"Richard Jefferson, we hardly knew ye."
That's the headline I thought that I'd be running with a few weeks into the season, right around the time I predicted I'd be issuing the eulogy at the funeral of Jefferson's NBA career.
Well, lo and behold, it's still the one I went with.
And not because the 6'7" forward took note of the "staggering downswing in production" rumblings throughout the course of last season and retired at the age of 30, but because we literally did not know ye, Rich.
Or more specifically, we didn't know you had it in you.
After he mind-blowingly opted out of his $15.2 million contract in June, Spurs fans may have though they'd seen the last of Jefferson, who notched just 12.3 points in 31.1 frustrating minutes per game last year. But he managed to re-sign with the team in July, at what he considers his own type of self-negotiated contract extension.
"So you figure it out. If you're able to get four years and 40 (million dollars by opting out) from someone (which ended up being the Spurs), it's like, 'OK, I did lose out on 15 (million dollars). But I'm going to get basically a $25 million extension,'" he told Fanhouse before opting out.
Well, he ended up getting near his $40 million mark by signing for $39 million over four years, giving San Antonio one hella-good (so far) player for a measly $8.4 million.
His contract steadily increases throughout the course of the deal, bringing him to over $11 million in year four, in which a 34-year-old Jefferson will likely be driving to the rim in a Cadillac with a perpetual left-turn signal on for 18 minutes a game. But this is not the time, nor place to discuss that dismal imagery.
Rather, it's to offer Jefferson some praise.
As the transition of the organization continues and 34-year-old Tim Duncan's minutes and points diminish, the need for added production from other contributors grows consistently. Manu Ginobili has benefitted from his added minutes by shooting lights out and scoring over 21 per.
Even Tony Parker has been as hot as his wife ex-wife, Eva Longoria, shooting close to 53 percent from the field and 81 percent from the line (Parker has career averages of 49 and 73 percent, respectively).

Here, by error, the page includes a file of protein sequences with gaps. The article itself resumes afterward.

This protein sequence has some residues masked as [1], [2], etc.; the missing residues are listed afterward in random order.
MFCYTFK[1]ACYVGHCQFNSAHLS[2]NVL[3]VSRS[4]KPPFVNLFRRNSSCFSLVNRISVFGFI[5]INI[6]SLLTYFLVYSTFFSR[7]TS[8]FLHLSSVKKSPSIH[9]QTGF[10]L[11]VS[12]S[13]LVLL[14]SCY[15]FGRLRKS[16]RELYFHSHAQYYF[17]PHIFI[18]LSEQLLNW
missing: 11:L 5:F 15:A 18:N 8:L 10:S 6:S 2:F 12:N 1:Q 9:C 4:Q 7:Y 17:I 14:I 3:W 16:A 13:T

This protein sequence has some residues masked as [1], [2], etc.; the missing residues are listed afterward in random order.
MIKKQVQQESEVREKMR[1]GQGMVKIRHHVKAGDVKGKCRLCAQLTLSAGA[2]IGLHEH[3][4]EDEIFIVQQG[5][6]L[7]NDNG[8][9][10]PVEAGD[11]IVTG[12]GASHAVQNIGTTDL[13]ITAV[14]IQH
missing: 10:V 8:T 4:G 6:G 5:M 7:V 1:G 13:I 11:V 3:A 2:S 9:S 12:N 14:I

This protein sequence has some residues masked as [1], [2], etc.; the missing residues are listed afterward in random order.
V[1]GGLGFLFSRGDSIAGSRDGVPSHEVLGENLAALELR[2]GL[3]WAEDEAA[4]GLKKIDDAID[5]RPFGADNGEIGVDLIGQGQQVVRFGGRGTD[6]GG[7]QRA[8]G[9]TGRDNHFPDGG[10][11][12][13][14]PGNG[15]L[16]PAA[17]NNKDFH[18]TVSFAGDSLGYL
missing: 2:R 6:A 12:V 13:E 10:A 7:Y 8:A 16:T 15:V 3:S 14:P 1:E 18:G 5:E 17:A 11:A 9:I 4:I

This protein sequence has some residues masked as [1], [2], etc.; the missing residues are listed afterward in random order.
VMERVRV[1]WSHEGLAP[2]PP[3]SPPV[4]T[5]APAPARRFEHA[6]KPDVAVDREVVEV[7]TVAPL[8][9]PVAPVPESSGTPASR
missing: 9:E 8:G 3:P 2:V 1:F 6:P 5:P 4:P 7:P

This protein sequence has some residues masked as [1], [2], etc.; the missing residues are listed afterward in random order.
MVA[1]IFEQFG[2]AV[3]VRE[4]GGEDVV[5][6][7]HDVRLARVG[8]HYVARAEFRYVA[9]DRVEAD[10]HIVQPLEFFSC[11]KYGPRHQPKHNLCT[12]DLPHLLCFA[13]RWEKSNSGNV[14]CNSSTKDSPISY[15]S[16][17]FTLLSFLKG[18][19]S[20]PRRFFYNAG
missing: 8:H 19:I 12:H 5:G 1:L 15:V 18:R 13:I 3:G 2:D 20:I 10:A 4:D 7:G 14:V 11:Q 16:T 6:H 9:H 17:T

But the biggest surprise of this young season for San Antonio is undoubtedly the motivated production from Jefferson.
In roughly the same amount of playing time as last year, certain aspects of his 2010-2011 numbers are staggering. Jefferson is shooting at a 54 percent clip combined with 46 percent behind the arc. Compare that with 47 percent and 32 percent a year ago and the Spurs are in business.
His rebounds and assists are slightly down, but the adjustments to his overall game have given San Antonio a versatile scorer at the perfect time.
Jefferson has even elevated his play to the point where I've confidently added him to my fantasy basketball team, "Pimping Gloria James."
Basically what all of this boils down to is this: the majority of the NBA world believed that the productive days of the former Arizona Wildcat were far behind him. So much so, in fact, that basketballreference.com didn't even bother to update his stock photo from his time in New Jersey, despite last appearing in a Nets uni in April 2008 and changing teams twice since then.
Roughly 87 percent of the season remains to be played, and by then this column might look ridiculous.
But right now it's time to buy into Richard Jefferson and the 10-1 Spurs, if you haven't already.